“Tobacco and sports don’t mix,” says Tobacco-Free Maine. By emphasizing the negative health effects tobacco has on competitive athletes, Tobacco-Free Sports campaigns can be especially effective within athletics programs. With the majority of adult smokers trying their first cigarettes before turning 18, more youth-targeted campaigns are key to reducing adult smoking rates.
Coach’s Manual and Playbooks
Maine, the nation’s top funder of tobacco prevention programs, has already seen success as an increasing number of youth in Maine have never tried a cigarette and do not think they will be smoking in five years, according to Tobacco-Free Maine.
Tobacco-Free Maine has developed a coach’s manual to guide team discussions about healthy choices. The manual includes smoking and secondhand smoke facts, talking points on the health effects of tobacco and smokeless tobacco, advice on policy development, parent messages and a tobacco-free pledge for players and coaches to sign.
In Louisiana, the Department of Health and Hospitals’ Tobacco Control program created a similar Tobacco-Free Sports Playbook to guide coaches and leaders in promoting the message to young athletes.
The CDC’s nationwide initiative, Tobacco-Free Sports, developed online guides such as the Smoke-Free Soccer: Coach’s Manual and the Tobacco-Free Sports Playbook to show how sports can be used as an opportunity to reach young people and provide them healthy alternatives to tobacco use.
The Sports Medicine for Athletes and Recreational Teams (S.M.A.R.T.) physicals event held by the University of South Carolina and Delta Dental of South Carolina pairs free athlete physicals with a tobacco-free messaging program. Teens learn about these harmful effects and are encouraged to sign a tobacco-free pledge, promising to avoid tobacco and advocate non-smoking, tobacco-free lifestyle choices among peers and friends. This year, of the 1,440 students who attended, 1,392 signed pledges, said Jeffrey Guy, M.D., assistant professor of clinical orthopedic surgery at the USC School Medicine.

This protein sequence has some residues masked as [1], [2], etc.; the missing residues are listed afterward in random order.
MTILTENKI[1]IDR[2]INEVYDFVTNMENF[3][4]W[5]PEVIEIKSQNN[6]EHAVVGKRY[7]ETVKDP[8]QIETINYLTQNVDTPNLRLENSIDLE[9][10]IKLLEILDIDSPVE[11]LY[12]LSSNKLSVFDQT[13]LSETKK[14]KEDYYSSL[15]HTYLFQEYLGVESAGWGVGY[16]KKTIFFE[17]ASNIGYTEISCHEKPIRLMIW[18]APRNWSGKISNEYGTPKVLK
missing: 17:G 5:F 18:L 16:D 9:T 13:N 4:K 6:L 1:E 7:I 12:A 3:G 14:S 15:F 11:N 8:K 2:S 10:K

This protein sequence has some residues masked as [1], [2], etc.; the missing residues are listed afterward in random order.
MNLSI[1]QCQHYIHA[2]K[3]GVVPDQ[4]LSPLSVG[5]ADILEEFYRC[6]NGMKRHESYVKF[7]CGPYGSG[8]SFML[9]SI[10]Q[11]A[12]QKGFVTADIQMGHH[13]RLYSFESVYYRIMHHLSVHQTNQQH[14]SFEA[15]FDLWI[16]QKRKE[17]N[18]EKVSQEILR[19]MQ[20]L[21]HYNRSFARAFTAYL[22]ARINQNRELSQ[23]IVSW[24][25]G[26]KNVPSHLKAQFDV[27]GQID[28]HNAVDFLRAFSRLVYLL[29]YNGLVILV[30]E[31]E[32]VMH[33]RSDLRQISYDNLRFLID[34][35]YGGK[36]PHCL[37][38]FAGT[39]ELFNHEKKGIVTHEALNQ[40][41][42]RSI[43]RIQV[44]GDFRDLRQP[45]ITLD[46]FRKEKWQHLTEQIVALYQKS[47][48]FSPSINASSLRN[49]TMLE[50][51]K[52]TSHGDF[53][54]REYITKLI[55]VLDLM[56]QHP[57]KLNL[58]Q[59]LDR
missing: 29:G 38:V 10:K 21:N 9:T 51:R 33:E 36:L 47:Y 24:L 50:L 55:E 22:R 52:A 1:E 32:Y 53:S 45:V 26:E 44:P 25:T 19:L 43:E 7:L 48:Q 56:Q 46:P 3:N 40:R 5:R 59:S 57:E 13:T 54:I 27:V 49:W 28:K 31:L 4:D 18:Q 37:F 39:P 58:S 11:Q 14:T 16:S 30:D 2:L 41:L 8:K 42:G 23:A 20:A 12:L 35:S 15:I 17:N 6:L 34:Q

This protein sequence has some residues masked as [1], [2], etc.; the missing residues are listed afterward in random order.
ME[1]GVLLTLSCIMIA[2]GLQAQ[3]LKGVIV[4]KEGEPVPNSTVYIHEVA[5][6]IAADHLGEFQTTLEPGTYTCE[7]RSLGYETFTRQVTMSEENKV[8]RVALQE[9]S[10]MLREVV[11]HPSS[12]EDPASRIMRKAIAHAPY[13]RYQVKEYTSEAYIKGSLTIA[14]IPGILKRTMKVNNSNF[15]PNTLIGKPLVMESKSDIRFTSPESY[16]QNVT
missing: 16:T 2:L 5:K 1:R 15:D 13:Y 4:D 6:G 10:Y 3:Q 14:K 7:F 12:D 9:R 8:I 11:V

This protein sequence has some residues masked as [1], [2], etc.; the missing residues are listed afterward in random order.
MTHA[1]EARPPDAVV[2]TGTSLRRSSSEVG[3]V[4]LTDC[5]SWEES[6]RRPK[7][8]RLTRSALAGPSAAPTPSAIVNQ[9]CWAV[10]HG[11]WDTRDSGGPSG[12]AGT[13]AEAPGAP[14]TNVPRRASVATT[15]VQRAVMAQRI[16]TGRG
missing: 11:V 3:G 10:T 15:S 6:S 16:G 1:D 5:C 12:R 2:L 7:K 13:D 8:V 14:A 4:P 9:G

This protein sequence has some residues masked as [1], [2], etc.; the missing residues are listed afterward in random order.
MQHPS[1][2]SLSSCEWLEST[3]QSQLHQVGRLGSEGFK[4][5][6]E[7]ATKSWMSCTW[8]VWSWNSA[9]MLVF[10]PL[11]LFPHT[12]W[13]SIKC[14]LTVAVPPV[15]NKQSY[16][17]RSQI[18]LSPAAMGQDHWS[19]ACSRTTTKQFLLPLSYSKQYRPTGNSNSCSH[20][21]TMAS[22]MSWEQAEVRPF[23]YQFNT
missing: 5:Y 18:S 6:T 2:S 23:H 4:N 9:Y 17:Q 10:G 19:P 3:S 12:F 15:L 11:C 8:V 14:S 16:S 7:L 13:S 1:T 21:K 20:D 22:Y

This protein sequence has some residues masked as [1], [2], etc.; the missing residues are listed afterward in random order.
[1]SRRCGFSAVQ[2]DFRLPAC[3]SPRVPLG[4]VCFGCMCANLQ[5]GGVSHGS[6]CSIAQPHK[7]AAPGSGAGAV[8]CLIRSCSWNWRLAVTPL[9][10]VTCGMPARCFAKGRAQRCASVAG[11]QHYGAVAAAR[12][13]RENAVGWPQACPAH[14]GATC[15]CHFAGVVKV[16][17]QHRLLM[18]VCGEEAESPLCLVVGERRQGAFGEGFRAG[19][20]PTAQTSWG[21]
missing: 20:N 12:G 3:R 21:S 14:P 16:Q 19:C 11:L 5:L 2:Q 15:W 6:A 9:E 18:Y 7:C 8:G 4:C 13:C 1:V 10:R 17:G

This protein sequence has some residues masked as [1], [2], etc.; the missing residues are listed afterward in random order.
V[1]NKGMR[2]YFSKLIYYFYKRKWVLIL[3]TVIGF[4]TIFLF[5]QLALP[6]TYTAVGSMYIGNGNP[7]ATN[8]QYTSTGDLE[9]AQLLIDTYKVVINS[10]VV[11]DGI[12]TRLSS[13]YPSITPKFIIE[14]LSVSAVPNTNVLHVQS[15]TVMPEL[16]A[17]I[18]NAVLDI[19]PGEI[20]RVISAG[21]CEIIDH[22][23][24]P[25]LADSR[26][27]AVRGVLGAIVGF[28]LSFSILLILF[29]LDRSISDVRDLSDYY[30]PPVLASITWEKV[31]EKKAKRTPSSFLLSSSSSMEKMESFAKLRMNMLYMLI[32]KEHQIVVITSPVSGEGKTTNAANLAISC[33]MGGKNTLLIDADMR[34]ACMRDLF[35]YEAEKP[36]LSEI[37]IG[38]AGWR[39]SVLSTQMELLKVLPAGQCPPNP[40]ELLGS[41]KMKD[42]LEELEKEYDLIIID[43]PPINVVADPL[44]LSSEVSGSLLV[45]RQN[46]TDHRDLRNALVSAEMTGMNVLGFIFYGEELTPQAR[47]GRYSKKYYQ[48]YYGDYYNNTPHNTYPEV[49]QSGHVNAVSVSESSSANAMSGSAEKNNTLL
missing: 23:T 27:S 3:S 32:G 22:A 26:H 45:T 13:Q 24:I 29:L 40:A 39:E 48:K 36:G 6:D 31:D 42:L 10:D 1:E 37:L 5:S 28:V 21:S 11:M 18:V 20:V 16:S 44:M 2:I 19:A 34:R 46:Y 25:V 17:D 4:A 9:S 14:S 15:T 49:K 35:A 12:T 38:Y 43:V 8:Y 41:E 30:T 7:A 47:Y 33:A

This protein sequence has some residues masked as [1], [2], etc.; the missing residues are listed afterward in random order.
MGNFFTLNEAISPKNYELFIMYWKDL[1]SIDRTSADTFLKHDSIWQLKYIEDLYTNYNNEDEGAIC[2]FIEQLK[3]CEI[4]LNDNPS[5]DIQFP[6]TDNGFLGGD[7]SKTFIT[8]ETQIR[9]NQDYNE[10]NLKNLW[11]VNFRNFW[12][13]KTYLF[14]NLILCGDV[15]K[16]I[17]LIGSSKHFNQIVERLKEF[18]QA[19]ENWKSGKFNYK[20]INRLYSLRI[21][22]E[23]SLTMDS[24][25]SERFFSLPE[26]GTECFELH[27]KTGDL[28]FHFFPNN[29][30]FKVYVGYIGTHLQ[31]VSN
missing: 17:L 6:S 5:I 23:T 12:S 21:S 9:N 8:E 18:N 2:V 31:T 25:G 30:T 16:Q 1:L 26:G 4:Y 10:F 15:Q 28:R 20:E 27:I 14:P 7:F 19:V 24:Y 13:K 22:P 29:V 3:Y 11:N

Milwaukee’s Tobacco-Free Sports program engages youth directly through teen presenters who deliver mini-sessions and educational outreach messages to children in first through sixth grade. PBS created a “Kickin’ Butts” video and discussion guide using professional soccer players to highlight the dangers of smoking and smokeless tobacco and how to avoid tobacco use. By involving different role models including coaches, professional athletes, teens and peers, tobacco-free messaging is reinforced at multiple levels and has a stronger impact.
Start A Conversation
The American Cancer Society’s yearly Great American Smokeout will be held in the autumn. The event, which encourages smokers to quit, is a great opportunity to initiate conversations with teens about the health effects and consequences of smoking.
For those seeking additional resources, The Office of Adolescent Health has facts and tips for talking about tobacco use. For teens, Smokefree Teen offers information and support online, through text or by phone to help teens take control of their lives.